*and for a positive integer w, define Cw*

*pq* *to be the matrix formed by the top w rows of Cpq*∞.

The two following theorems are valid.

**Theorem 1.2.2.** *Let g a smooth diffeomorphism on an open neighbourhood U of Rk*,

*and let be a compact subset of U, boxdim(A) = d. Let n and w*− * _{< w}*+

_{be integers}

*such that n ≤ w = w*+* _{− w}*−

_{+ 1. Assume that the n × w matrix B satisfies:}**A1.** *rank BC _{p0}w*

*>2 · boxdim(Ap) for all 1 ≤ p ≤ w.*

**A2.** *rank BC _{pq}w*

*>boxdim(Ap) for all 1 ≤ q < p ≤ w.*

*Let h*1*, . . . , ht* *be as before. Then, for any smooth function h*0 on R*k*, and for almost

*every α ∈ Rt _{, it follows that if n > 2d, then F (B, h}*

*α, g) : U → Rn* is one-to-one on .

**Theorem 1.2.3.** *Let g be a smooth diffeomorphism on an open neighbourhood U*
of R*k, and let be a compact subset of a smooth m-manifold in U. Assume that the*

*linearization of the periodic orbits of period less than w have distinct eigenvalues. Let*

*n ≤ wbe positive integers os in the previous theorem and assume that the n × w matrix*
*B* satisfies

**A3.** *rank BDw _{p}(λi*1

*, . . . , λir) > boxdim(Ap+r−1) for all 1 ≤ p < w, and for all subsets*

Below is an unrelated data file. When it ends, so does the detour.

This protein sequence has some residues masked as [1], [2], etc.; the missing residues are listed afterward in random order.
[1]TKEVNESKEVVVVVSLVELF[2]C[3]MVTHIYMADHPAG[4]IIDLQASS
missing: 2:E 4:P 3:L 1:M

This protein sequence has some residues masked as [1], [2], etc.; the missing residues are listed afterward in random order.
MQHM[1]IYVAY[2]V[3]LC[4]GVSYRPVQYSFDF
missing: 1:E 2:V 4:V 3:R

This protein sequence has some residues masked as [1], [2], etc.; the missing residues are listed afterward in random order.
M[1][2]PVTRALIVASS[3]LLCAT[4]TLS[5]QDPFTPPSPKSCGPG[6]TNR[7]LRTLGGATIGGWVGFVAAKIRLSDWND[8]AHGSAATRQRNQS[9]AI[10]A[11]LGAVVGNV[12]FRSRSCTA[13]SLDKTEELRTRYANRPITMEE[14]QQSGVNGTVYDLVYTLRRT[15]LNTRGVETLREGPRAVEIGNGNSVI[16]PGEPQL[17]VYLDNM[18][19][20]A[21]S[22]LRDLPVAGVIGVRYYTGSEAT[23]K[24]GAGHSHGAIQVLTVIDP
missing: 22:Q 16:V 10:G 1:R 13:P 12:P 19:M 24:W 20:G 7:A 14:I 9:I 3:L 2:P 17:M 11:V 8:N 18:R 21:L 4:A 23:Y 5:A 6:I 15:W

*λi*1

*, . . . , λir*

*of eigenvalues of the linearization Dg*

*p* _{at a point in A}*p*.

*Let h*1*, . . . , htbe a basis for the polynomials in k variables of degree at most 2w. Then,*

*for any smooth function h*0 on R*k, and for almost every α ∈ Rt, it follows that if n ≥ 2m*

*then F (B, hα, g) : U → Rn* is an immersion on A.

As a corollary of the two previous theorems, two particular properties hold for a
*diffeomorphism g.*

**Theorem 1.2.4.** *Let g a diffeomorphism on an open subset U of Rk*, and let be a
*compact subset of U, boxdim(A) = d, and let n > 2d be an integer. Assume that*
*for every positive integer p ≤ n, the set Ap* *of periodic points of period p satisfies*

*boxdim(Ap) < p/2, and that the linearization of Dgp* for each of these orbits has distinct

*eigenvalues. Then for almost every smooth function h on U, the delay coordinate map*

*F(h, g) : U → Rn* _{is:}

• One-to-one on A.

**Theorem 1.2.5.** *[Fractal Filtered Delay Embedding Prevalence Theorem] Let g a *
*diffeo-morphism on an open subset U of Rk _{, and let be a compact subset of U, boxdim(A) = d.}*

*For a positive integer n > 2d, let B be an n × w matrix of rank n. Assume g has*
*no periodic points of period less than or equal to w. Then for almost every smooth*
*function h, the delay coordinate map F (B, h, g) : U → Rn* _{is:}

• One-to-one on A.

*• An immersion on each closed subset C of a smooth manifold contained in A.*

**1.3**

**Proofs**

We are going to prove the theorems we have stated before. All the following results are from [18].